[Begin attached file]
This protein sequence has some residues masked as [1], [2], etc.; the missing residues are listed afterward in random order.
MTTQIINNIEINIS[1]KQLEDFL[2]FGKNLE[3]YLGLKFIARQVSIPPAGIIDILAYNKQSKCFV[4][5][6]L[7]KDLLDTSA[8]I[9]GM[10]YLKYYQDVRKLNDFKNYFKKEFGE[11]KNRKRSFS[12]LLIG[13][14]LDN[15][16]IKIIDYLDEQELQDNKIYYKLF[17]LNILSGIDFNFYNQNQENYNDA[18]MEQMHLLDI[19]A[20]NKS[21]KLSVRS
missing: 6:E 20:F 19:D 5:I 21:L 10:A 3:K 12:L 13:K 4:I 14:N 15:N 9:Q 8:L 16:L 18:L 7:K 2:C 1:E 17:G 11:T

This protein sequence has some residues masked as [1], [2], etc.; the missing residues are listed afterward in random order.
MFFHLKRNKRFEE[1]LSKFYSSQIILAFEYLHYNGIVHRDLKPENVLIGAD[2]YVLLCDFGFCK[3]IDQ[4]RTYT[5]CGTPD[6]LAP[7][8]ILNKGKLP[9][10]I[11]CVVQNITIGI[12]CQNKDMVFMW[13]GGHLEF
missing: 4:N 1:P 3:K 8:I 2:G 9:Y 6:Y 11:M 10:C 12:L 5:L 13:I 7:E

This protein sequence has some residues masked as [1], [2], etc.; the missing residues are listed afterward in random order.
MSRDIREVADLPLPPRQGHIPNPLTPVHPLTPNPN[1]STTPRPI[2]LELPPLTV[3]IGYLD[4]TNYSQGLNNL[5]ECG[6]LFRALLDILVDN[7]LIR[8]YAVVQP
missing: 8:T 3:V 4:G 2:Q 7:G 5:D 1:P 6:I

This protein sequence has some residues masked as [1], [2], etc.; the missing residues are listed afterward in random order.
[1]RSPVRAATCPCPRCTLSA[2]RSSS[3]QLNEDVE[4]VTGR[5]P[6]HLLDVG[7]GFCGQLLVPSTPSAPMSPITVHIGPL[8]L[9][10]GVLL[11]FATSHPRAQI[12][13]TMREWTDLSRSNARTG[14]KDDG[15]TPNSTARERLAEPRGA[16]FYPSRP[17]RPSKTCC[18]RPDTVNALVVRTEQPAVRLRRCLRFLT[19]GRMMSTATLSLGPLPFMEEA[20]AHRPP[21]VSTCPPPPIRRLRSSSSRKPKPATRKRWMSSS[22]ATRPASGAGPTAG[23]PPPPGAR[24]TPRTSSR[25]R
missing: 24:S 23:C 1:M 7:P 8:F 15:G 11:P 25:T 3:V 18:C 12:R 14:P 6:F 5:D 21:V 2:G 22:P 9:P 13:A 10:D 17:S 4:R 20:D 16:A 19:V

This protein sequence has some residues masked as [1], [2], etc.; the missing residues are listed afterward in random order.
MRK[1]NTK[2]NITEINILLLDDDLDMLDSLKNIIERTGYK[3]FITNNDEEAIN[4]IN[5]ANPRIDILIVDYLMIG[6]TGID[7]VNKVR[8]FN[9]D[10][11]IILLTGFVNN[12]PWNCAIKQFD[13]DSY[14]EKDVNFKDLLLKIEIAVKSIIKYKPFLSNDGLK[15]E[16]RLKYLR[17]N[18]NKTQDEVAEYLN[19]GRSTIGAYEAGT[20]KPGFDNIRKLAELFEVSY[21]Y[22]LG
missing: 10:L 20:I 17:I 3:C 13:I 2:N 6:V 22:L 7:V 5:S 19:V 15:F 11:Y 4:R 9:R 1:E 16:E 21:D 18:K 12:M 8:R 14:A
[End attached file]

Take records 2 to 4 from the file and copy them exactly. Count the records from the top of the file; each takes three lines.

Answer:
This protein sequence has some residues masked as [1], [2], etc.; the missing residues are listed afterward in random order.
MFFHLKRNKRFEE[1]LSKFYSSQIILAFEYLHYNGIVHRDLKPENVLIGAD[2]YVLLCDFGFCK[3]IDQ[4]RTYT[5]CGTPD[6]LAP[7][8]ILNKGKLP[9][10]I[11]CVVQNITIGI[12]CQNKDMVFMW[13]GGHLEF
missing: 4:N 1:P 3:K 8:I 2:G 9:Y 6:Y 11:M 10:C 12:L 5:L 13:I 7:E

This protein sequence has some residues masked as [1], [2], etc.; the missing residues are listed afterward in random order.
MSRDIREVADLPLPPRQGHIPNPLTPVHPLTPNPN[1]STTPRPI[2]LELPPLTV[3]IGYLD[4]TNYSQGLNNL[5]ECG[6]LFRALLDILVDN[7]LIR[8]YAVVQP
missing: 8:T 3:V 4:G 2:Q 7:G 5:D 1:P 6:I

This protein sequence has some residues masked as [1], [2], etc.; the missing residues are listed afterward in random order.
[1]RSPVRAATCPCPRCTLSA[2]RSSS[3]QLNEDVE[4]VTGR[5]P[6]HLLDVG[7]GFCGQLLVPSTPSAPMSPITVHIGPL[8]L[9][10]GVLL[11]FATSHPRAQI[12][13]TMREWTDLSRSNARTG[14]KDDG[15]TPNSTARERLAEPRGA[16]FYPSRP[17]RPSKTCC[18]RPDTVNALVVRTEQPAVRLRRCLRFLT[19]GRMMSTATLSLGPLPFMEEA[20]AHRPP[21]VSTCPPPPIRRLRSSSSRKPKPATRKRWMSSS[22]ATRPASGAGPTAG[23]PPPPGAR[24]TPRTSSR[25]R
missing: 24:S 23:C 1:M 7:P 8:F 15:G 11:P 25:T 3:V 18:C 12:R 14:P 6:F 5:D 21:V 2:G 22:P 9:P 13:A 10:D 17:S 4:R 20:D 16:A 19:V